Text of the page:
Republican nominee for U.S. Congress Erik Aadland is rapidly closing in on his Democrat opponent in Colorado’s newly redrawn, deep blue 7th Congressional District, according to a poll.
The Meeting Streets Insights poll, commissioned by the Congressional Leadership Fund, shows Aadland, a graduate of West Point and a U.S. Army veteran, garnered 42 percent of the response among likely voters, while 44 percent of respondents supported the Democrat nominee, State Sen. Brittany Petterson. The candidates are vying to replace outgoing Rep. Ed Perlmutter (D-CO), who has held the seat since 2007.
Biden won the district by 23.5 percentage points in 2020 when it was rooted solely in the North and West Denver suburbs, according to Politico. Although it has been modified significantly, Politico notes he would have won the new district by 14.5 percent.
Even more concerning for the left, of likely voters who are familiar with both candidates, Aadland holds a double-digit lead of 53 percent to Petterson’s 38 percent. The poll also gauged how participants would vote between generic Republican and Democrat candidates, finding a dead-heat of 44 percent for a GOP and 45 percent for a Democrat candidate.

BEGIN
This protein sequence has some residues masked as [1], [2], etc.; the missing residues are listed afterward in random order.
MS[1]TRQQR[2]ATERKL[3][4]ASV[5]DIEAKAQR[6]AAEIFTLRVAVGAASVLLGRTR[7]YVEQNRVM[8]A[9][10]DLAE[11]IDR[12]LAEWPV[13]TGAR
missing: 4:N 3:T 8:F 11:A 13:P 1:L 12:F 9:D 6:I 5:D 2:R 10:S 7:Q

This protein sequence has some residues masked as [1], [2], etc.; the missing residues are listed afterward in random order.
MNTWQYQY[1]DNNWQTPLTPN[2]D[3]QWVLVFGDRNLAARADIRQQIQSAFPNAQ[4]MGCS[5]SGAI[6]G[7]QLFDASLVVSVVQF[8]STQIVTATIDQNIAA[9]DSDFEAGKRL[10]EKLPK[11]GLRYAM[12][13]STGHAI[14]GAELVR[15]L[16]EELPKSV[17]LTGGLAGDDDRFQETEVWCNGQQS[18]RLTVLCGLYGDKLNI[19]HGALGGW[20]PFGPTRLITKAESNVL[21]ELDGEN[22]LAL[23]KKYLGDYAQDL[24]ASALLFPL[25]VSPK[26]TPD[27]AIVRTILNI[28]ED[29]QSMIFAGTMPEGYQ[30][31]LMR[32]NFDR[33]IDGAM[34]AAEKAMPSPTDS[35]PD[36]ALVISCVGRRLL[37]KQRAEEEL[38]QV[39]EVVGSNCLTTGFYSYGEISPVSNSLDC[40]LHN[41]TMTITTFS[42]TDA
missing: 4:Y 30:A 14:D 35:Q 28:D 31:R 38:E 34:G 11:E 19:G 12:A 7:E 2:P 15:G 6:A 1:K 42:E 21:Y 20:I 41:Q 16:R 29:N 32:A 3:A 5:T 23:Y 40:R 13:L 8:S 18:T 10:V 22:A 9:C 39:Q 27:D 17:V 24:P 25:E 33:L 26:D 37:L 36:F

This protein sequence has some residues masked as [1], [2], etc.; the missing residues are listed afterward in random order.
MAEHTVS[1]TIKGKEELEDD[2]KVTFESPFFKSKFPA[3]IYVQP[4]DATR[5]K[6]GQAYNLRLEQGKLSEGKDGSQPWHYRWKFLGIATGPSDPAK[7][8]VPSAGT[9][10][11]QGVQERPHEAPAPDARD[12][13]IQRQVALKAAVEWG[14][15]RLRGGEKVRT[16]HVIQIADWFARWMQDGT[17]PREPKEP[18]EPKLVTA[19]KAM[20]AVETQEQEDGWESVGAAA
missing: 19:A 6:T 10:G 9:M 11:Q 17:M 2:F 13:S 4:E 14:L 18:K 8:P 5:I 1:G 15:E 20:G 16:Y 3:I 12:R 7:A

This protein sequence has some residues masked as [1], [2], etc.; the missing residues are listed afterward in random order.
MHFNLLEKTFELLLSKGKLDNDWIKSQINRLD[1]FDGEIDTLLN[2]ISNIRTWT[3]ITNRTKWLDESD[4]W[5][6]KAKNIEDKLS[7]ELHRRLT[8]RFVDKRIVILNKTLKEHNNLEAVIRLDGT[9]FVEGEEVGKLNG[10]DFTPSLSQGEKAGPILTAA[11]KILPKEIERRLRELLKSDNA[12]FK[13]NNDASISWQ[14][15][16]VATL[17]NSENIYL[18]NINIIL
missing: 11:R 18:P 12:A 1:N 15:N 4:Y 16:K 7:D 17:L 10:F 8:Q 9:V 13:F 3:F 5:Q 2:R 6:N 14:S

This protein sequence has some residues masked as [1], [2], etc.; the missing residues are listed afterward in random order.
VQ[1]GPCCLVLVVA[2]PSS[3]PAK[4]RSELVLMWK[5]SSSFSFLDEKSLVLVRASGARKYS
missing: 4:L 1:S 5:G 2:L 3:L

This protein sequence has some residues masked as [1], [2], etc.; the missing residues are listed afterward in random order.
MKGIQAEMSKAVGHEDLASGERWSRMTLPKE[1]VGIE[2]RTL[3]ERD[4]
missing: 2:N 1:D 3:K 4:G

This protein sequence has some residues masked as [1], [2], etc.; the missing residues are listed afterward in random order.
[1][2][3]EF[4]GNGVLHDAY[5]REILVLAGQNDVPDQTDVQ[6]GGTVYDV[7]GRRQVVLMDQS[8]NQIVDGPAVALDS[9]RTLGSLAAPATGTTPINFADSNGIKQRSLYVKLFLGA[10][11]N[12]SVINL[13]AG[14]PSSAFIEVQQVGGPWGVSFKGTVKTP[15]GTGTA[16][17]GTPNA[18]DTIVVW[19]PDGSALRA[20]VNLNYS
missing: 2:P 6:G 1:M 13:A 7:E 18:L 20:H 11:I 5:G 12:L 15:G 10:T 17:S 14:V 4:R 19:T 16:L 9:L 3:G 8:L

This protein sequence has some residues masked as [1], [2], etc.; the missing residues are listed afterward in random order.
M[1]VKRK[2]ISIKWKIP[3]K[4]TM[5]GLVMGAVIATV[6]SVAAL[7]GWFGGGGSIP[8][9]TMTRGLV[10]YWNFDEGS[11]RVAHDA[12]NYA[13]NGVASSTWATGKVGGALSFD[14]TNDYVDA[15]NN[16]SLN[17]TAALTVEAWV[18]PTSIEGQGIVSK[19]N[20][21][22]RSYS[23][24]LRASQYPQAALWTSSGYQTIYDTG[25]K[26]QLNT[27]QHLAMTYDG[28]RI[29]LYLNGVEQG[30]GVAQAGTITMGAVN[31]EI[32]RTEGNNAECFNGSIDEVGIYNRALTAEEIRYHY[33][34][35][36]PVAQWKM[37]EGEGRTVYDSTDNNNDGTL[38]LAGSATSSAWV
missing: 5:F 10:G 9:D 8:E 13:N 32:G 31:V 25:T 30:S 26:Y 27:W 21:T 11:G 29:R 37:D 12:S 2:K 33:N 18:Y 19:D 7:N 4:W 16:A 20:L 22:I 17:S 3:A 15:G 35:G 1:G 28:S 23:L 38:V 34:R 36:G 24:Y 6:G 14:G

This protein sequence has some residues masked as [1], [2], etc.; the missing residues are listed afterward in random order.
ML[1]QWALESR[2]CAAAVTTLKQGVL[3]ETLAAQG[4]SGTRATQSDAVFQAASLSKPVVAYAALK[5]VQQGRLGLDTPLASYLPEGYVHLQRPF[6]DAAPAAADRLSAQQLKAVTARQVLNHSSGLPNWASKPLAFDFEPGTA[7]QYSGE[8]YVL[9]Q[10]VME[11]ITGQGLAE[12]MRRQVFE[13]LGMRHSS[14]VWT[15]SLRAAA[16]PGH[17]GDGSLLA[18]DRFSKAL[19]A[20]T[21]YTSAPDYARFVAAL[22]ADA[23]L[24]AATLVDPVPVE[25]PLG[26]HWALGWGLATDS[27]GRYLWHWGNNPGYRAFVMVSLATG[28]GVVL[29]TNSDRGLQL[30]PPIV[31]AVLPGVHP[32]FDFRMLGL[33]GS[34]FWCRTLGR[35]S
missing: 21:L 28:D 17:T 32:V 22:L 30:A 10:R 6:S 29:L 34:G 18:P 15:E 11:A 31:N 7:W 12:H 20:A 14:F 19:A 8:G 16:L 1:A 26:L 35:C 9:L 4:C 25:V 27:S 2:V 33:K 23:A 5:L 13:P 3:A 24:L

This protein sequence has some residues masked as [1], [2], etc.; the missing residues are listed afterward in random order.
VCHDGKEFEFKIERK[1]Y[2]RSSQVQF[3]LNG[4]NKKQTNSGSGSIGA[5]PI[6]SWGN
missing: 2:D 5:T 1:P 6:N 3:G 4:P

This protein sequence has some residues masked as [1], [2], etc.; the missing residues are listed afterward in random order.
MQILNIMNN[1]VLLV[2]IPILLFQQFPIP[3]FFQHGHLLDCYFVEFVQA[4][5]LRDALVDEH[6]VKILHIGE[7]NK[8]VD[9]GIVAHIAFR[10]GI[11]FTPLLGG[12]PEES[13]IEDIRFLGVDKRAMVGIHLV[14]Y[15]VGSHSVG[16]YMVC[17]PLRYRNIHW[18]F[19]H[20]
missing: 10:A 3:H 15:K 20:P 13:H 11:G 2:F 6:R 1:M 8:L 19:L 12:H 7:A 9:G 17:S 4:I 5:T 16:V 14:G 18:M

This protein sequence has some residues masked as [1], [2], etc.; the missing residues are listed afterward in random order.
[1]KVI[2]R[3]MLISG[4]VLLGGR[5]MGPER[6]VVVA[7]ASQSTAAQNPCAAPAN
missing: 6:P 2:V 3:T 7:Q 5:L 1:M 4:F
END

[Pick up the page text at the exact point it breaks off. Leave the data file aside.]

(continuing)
The likely voters also voiced their displeasure with President Joe Biden’s performance, with 59 percent disapproving, including 46 percent who “strongly disapprove” versus just 36 percent who are satisfied with his job as president.
Aadland – who served in both Iraq and Afghanistan, earning two Bronze Stars, including one for valor – took home a double-digit primary victory on June 28, securing 47.9 percent of the vote and beating out Tim Reichert (35.9 percent) and Laurel Imer (16.2 percent).
Aadland stated after his big win, as KUSA reported:
Now, I am ready to face Brittney Petterson in the general election and prove that Coloradans do not want the radical ideologies she is trying to force upon us. The wind is at our backs, and I am confident voters will choose me to be their champion in November, to represent them honorably in DC.
The poll sampled 400 likely voters through live calls from July 19 to July 21 and has a margin of error of plus or minus 4.9 percentage points.
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